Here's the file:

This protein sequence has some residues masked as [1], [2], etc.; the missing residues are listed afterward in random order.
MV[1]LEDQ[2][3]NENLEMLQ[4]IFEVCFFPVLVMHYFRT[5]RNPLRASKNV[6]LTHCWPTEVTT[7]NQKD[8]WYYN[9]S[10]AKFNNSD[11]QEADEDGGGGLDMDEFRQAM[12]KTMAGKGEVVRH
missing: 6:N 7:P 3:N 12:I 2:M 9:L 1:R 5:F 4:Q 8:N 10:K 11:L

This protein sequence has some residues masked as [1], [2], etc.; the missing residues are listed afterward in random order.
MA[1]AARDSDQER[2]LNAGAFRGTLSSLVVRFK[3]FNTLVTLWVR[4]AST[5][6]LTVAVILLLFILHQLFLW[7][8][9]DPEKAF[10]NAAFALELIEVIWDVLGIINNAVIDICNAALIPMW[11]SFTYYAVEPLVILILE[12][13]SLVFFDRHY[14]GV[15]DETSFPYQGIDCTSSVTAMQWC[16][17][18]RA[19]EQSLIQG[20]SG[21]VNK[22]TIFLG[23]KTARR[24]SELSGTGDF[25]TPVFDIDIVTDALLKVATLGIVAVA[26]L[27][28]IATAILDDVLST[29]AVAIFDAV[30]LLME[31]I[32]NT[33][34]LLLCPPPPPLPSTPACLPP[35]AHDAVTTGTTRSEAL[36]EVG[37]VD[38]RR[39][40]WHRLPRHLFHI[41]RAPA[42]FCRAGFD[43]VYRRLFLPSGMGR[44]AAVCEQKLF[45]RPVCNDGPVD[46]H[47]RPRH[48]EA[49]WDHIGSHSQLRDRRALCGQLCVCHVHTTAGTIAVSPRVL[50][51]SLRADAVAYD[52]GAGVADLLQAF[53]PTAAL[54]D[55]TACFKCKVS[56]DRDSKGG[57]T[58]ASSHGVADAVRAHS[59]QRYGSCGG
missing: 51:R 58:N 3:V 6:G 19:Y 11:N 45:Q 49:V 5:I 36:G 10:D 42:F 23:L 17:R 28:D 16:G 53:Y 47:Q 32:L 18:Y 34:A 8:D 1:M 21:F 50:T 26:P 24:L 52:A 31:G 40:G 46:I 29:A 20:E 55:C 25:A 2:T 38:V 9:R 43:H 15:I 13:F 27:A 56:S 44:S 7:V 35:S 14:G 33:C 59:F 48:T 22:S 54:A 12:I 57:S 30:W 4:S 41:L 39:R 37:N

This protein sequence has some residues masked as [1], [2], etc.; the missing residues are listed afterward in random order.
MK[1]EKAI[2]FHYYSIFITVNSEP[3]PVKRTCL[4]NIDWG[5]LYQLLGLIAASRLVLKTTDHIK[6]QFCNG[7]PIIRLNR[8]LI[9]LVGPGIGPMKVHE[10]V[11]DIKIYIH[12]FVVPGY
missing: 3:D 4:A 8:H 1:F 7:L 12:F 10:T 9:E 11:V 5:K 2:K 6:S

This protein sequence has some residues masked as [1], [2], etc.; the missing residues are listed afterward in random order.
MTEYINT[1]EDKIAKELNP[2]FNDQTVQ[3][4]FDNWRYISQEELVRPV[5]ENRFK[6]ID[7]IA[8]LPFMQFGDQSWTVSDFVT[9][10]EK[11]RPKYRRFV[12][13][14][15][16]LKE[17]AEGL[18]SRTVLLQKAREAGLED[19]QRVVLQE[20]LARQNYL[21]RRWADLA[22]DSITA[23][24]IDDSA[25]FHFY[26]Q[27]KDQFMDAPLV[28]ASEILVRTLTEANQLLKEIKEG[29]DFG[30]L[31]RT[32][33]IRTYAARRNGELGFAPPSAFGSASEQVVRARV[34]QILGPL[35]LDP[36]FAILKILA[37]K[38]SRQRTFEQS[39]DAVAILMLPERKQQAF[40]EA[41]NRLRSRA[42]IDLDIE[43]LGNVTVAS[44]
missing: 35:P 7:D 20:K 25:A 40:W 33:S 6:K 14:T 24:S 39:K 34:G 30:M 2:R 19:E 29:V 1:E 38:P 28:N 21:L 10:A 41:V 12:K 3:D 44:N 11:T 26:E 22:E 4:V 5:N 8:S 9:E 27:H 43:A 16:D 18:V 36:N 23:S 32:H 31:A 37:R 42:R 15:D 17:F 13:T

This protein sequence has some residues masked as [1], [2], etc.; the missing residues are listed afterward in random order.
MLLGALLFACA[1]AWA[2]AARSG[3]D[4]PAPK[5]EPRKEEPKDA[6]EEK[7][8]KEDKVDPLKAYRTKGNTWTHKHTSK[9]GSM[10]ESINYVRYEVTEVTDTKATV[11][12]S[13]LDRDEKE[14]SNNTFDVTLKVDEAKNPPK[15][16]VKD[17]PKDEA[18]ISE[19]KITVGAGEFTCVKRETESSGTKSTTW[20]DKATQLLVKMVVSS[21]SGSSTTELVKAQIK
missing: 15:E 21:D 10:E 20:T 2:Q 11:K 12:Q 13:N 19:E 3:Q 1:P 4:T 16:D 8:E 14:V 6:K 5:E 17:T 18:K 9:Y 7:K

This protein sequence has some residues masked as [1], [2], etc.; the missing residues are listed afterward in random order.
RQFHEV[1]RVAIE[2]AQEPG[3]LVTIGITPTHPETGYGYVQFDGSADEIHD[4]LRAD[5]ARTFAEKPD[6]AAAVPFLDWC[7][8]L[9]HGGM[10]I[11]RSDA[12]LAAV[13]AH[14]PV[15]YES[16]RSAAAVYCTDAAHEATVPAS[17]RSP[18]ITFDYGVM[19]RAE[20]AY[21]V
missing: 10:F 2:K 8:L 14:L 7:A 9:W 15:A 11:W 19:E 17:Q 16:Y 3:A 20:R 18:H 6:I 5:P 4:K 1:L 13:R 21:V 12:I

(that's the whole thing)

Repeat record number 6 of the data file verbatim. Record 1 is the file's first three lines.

This protein sequence has some residues masked as [1], [2], etc.; the missing residues are listed afterward in random order.
RQFHEV[1]RVAIE[2]AQEPG[3]LVTIGITPTHPETGYGYVQFDGSADEIHD[4]LRAD[5]ARTFAEKPD[6]AAAVPFLDWC[7][8]L[9]HGGM[10]I[11]RSDA[12]LAAV[13]AH[14]PV[15]YES[16]RSAAAVYCTDAAHEATVPAS[17]RSP[18]ITFDYGVM[19]RAE[20]AY[21]V
missing: 10:F 2:K 8:L 14:L 7:A 9:W 15:A 11:W 19:E 17:Q 16:Y 3:A 20:R 18:H 6:I 5:P 4:K 1:L 13:R 21:V 12:I